• Exploring antiquities: The land that is now Bulgaria was once part of the Roman Empire, and later Bulgaria was conquered by the Byzantine Empire and the Ottoman Empire. The ruins left behind by these civilizations still dot the countryside.
Just south of Sunny Beach is Nessebar, where we walked through Byzantine ruins of churches dating back as early as the fifth century surrounded by dramatic coastal views. After wandering through the open stone structures (the roofs generally weren’t preserved), we took a break at a cafe overlooking the sea.
On the way home from the seaside, we stopped in the city of Plovdiv, also known as Philipopolis in honor of Phillip II of Macedon, Alexander the Great’s father. The town’s steep cobblestone roads led to an ancient Roman amphitheater, built around the first century. The amphitheater is breathtaking, including statues missing arms and heads, and columns that reveal the modern city and Rhodope mountains rising behind it.
Even in Sofia, Roman ruins are on display in the subway tunnels, where they were discovered while excavating for the underground train.
• Phyllo and feta in every form: Bulgaria is a foodie heaven. The cuisine is heavily influenced by Greek and Turkish food (the countries border Bulgaria and each ruled over the region for centuries). There’s a lot of moussaka, stuffed peppers, feta cheese and thick yogurt.
One of the most common dishes is shopska salad, which consists of tomato, cucumbers, onion, peppers, parsley and feta cheese. Bulgarians like to say their tomatoes, cucumbers and cheese are better than any other, and one bite of shopska made me a believer.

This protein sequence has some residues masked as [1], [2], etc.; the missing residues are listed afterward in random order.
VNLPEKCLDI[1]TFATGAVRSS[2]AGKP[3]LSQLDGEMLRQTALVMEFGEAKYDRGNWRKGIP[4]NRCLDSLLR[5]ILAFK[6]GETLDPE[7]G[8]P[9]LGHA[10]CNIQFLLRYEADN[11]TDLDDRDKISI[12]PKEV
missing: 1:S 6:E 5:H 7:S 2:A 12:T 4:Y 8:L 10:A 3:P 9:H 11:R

Feta cheese is paired with phyllo dough in every imaginable configuration. Banitsa consists of dough and cheese rolled into a rope and coiled into a spiraling circle. This is served when visitors arrive and also on New Year’s Eve, when it becomes a kind of Bulgarian fortune cookie. The fortunes, and a coin symbolizing money, are nestled between the coils of dough.
One of my favorite treats — and souvenirs — is honey. It’s collected in the mountains and sold at roadside stands, often by women from the Pomak (European Muslim) minority. The honey comes in hues from light yellow to red to dark brown and the flavors differ according to what plants the bees were pollinating. Some have pine cones in the jar, others are chock full of walnuts. I sampled a pine tree honey that can only be described as tasting like music.
• Lost in translation: Bulgarians use the Cyrillic alphabet, which was created here in the Ninth century by the brothers Cyril and Methodius. The alphabet is so beloved that a national holiday celebrates the letters (May 24).
Most street signs are in both Bulgarian and English, and most restaurants have menus in English, sometimes with humorous translations. One restaurant offered “Dishevelled meat balls” and “Rice and green stuff.”
Communicating in English can be difficult. Although many well-educated Bulgarians speak English, some are more familiar with a British accent and had trouble understanding my American one. Outside of Sofia, English speakers are less common. Although most people have a general familiarity with English through TV and movies, they didn’t understand me much.
Complicating matters, when Bulgarians nod their head up and down, it means “No.” Shaking the head from side to side indicates “Yes.” You can imagine the confusion that ensues. My head is shaking (in the wrong direction) just thinking about it.
• Information: http://bulgariatra vel.org/